Many thanks go to Stuart Donaldson who collected many of the cryptos and who also helped in the planting along with Toby Golson and Adrian Gallman. Jen Johnston was a tremendous help in the design and planting suggestions.

Below are photos taken of the display in the Visitors centre and outdoor garden.

photo: cryptogam gardenphoto: cryptogam garden


3. Education and Communication

Online Gallery of Cultural Gifts Program

For some years we have been encouraging donations of suitable photographs to the Gardens’ National Plant Photographic Index using the Cultural Gifts Program, operated by the Department of Communications, Information technology and the Arts. This program provides a means whereby donors can use the value of the slides donated to reduce their taxable income.

To celebrate the 25th Anniversary of the Cultural Gifts Program we were invited to submit information about one of our donations in a suitable format for inclusion on a proposed web site.

We chose a donation of images taken in the Northern Territory by Denise Greig, who has donated many slides to the collection, as the donation to feature. We have recently received notification that our submission has been accepted and will appear as part of the Online Gallery of the Cultural Gifts Program. This website was launched at Screensound Australia on 19 August 2003.

[Jan Wilson]


CPBR Seminar

10 October 2003-09-05

12.30 pm

Location to be confirmed

Brent Mishler

"Ecology and evolution of desiccation tolerance and water reltionships in bryophytes, with emphasis on Tortula".

Brent Mishler is:
Professor, Department of Integrative Biology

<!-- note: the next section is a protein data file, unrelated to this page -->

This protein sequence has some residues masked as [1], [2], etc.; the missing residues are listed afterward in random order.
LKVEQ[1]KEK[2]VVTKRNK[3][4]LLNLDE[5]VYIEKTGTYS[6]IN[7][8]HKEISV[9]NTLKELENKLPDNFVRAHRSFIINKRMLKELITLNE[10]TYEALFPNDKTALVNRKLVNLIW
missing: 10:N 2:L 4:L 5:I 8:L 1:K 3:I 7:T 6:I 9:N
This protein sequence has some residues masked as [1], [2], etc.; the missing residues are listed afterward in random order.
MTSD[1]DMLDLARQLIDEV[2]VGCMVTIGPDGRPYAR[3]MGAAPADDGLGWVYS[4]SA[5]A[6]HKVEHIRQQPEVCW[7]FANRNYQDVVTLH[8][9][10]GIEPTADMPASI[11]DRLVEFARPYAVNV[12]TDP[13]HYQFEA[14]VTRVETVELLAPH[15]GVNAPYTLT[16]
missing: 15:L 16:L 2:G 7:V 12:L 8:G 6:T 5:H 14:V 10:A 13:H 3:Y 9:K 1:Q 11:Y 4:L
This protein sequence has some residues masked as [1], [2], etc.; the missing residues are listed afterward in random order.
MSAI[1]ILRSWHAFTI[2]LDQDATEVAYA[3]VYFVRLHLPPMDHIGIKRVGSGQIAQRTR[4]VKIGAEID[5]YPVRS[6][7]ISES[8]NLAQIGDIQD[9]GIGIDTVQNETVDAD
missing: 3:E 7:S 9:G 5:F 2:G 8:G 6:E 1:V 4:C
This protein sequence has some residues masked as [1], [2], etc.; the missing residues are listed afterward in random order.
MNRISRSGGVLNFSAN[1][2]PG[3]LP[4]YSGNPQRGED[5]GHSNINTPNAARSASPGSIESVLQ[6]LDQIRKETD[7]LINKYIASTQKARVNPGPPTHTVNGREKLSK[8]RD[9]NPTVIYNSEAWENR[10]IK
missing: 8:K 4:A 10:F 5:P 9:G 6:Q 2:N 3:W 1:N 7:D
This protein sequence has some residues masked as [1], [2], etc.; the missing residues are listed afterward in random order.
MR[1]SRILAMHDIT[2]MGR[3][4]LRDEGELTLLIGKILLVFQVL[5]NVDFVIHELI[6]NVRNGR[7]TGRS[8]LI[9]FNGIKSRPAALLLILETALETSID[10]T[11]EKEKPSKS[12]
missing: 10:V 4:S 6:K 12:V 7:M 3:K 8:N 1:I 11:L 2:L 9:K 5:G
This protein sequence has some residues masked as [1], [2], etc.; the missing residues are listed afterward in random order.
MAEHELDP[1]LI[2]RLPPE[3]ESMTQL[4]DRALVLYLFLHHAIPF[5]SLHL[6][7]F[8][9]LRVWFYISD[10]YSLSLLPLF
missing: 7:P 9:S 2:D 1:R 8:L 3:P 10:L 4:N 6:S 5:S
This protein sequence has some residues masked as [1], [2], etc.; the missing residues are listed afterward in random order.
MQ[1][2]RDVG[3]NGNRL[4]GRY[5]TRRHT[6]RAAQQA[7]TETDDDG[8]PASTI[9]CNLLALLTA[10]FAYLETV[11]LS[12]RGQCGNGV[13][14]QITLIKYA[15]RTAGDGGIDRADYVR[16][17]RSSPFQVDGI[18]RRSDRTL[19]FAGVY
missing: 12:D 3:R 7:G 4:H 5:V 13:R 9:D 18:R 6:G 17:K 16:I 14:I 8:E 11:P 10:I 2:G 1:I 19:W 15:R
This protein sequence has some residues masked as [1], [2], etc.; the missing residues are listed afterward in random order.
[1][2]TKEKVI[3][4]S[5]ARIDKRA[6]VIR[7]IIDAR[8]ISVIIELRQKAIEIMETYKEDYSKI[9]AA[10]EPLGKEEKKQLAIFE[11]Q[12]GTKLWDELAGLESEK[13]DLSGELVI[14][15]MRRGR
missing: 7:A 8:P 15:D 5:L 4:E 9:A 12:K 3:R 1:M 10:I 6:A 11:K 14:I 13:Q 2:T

Director, University and Jepson Herbaria
Associate Director, California Biodiversity Center


Canberra Botanical 2003

Discovering plants through art

11 – 19 October 2003 10am – 4 pm

An exhibition of botanical paintings from artists of the ACT and NSW

CSIRO Discovery

Clunies Ross Street, Black Mountain



5. General Centre Matters

Bye from Maggie

In 1991 I came to the ANH to help database specimens for the ERIN project part-time and also learned and undertook general herbarium duties with Joan Graham and Pennie Hohnen on a temporary basis. I enjoyed working in the old eucalypt building behind the Black Mountain library, except on frosty cold mornings, and was fascinated by the size and complexity of the collection. The following year I worked with Mike Lazarides, theoretically as a research assistant on Flora of Australia work on the Chloridoid grasses, but he handed a whole group of smaller (mostly weedy) genera over to me to attempt the flora treatments. This seemed exciting at the time, but I have grown older and wiser since. Alas, I am still struggling to resolve the final edits 11 years later (but I’m not the only one) after this baptism of fire. I know more than I want about nomenclatural conventions, and am now a dab hand with a pair of fine forceps and microscope.